Sen. John McCain (R-AZ) has known former Secretary of State Henry Kissinger since 1973, but during the 2000 presidential campaign, “McCain’s handlers opted not to have the two appear publicly together,” fearing Kissinger “would taint the image of the ‘Straight Talk Express.'”
Now, in his latest shift to the right, McCain is openly embracing Kissinger. Hotline On Call reports that McCain has chosen Kissinger to be the Honorary Co-Chair for his presidential campaign in New York.
The selection reflects an increasingly unified position on Iraq advocated by Kissinger, McCain, and President Bush. Bush is reportedly set to adopt McCain’s plan to escalate the war with tens of thousands of additional U.S. troops, and has taken up Kissinger’s mantra that victory in Iraq simply requires “sticking it out”:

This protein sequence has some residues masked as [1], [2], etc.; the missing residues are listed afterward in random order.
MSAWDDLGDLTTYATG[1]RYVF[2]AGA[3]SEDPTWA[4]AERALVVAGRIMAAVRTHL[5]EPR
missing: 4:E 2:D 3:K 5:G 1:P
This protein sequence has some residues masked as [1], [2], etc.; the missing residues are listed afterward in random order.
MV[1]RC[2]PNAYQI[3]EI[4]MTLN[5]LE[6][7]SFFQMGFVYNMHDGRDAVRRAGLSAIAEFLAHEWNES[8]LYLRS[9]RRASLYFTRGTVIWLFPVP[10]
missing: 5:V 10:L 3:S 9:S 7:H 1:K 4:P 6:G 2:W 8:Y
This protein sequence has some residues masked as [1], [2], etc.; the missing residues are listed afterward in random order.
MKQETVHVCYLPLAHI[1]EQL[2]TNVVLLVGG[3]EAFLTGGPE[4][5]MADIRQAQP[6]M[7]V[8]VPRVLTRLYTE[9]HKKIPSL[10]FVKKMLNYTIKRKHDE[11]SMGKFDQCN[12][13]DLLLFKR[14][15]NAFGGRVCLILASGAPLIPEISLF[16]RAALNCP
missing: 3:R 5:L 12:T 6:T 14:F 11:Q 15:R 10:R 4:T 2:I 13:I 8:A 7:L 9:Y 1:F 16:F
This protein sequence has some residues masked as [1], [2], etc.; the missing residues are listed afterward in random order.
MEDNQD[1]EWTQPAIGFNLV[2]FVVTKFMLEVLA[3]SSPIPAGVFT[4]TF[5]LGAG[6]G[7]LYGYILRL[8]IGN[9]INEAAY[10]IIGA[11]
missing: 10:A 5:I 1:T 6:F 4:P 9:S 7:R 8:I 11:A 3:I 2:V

Kissinger sensed wobbliness everywhere on Iraq, and he increasingly saw it through the prism of the Vietnam War. For Kissinger, the overriding lesson of Vietnam is to stick it out.
In his writing, speeches and private comments, Kissinger claimed that the United States had essentially won the war in 1972, only to lose it because of the weakened resolve of the public and Congress.
In a column in The Washington Post on Aug. 12, 2005, titled “Lessons for an Exit Strategy,” Kissinger wrote, “Victory over the insurgency is the only meaningful exit strategy.”
Asked recently about his friendship with Kissinger, McCain said, “I’m not at all embarrassed about it; I’m proud of it.”